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Gynecol Endocrinol. 2007 Jan;23(1):13-24.

Vitamin D: the secosteroid hormone and human reproduction.

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Department of Obstetrics and Gynecology, Zaragoza Gynecological Institute, Zaragoza, Spain.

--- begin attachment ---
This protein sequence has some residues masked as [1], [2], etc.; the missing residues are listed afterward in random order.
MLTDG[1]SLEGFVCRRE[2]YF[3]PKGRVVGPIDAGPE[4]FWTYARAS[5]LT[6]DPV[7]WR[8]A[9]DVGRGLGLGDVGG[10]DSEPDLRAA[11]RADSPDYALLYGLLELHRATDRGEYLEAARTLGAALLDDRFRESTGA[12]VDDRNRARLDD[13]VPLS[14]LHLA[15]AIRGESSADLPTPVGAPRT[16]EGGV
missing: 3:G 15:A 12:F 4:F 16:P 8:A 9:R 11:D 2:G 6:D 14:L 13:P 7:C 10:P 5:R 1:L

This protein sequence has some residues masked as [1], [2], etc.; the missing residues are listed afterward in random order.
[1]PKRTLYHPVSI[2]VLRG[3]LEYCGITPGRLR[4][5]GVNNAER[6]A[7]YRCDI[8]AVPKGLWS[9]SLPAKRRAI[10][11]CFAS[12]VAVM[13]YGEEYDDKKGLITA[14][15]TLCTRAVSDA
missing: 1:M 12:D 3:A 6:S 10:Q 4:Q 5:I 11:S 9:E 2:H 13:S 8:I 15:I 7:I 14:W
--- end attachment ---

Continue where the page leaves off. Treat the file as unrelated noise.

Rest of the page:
Vitamin D is a secosteroid with an endocrine mechanism of action which is sequentially synthesized in humans in the skin, liver and kidneys. The active hormone, 1alpha,25-dihydrocholecalciferol [1,25(OH)2D3], is often considered only in terms of its role in controlling calcium and phosphorus homeostasis. However, cumulative evidence points to the presence of vitamin D receptors in many tissues. The present article summarizes key points regarding the participation of vitamin D in pregnancy and breastfeeding. During pregnancy, sufficient vitamin D concentrations are needed not only to address the growing demand for calcium on the part of the fetus, but also to participate in fetal growth, development of the nervous system, lung maturation and fetal immune system function. Hypovitaminosis D has been related to the development of diabetes, pre-eclampsia and fetal neurological disorders. During pregnancy and lactation, calcium from the maternal skeleton is mobilized, with a rise in bone turnover and a reduction in bone mass. It is advisable for pregnant and nursing women to maintain adequate levels of vitamin D, through small doses of solar exposure to facilitate natural formation of the hormone or by ingesting appropriate vitamin supplements. Further studies are needed to clarify the many gaps in knowledge and elucidate the role of vitamin D in the context of reproduction. Confirmation of experimental observations relating to the risks of hypovitaminosis D would have important public health implications.

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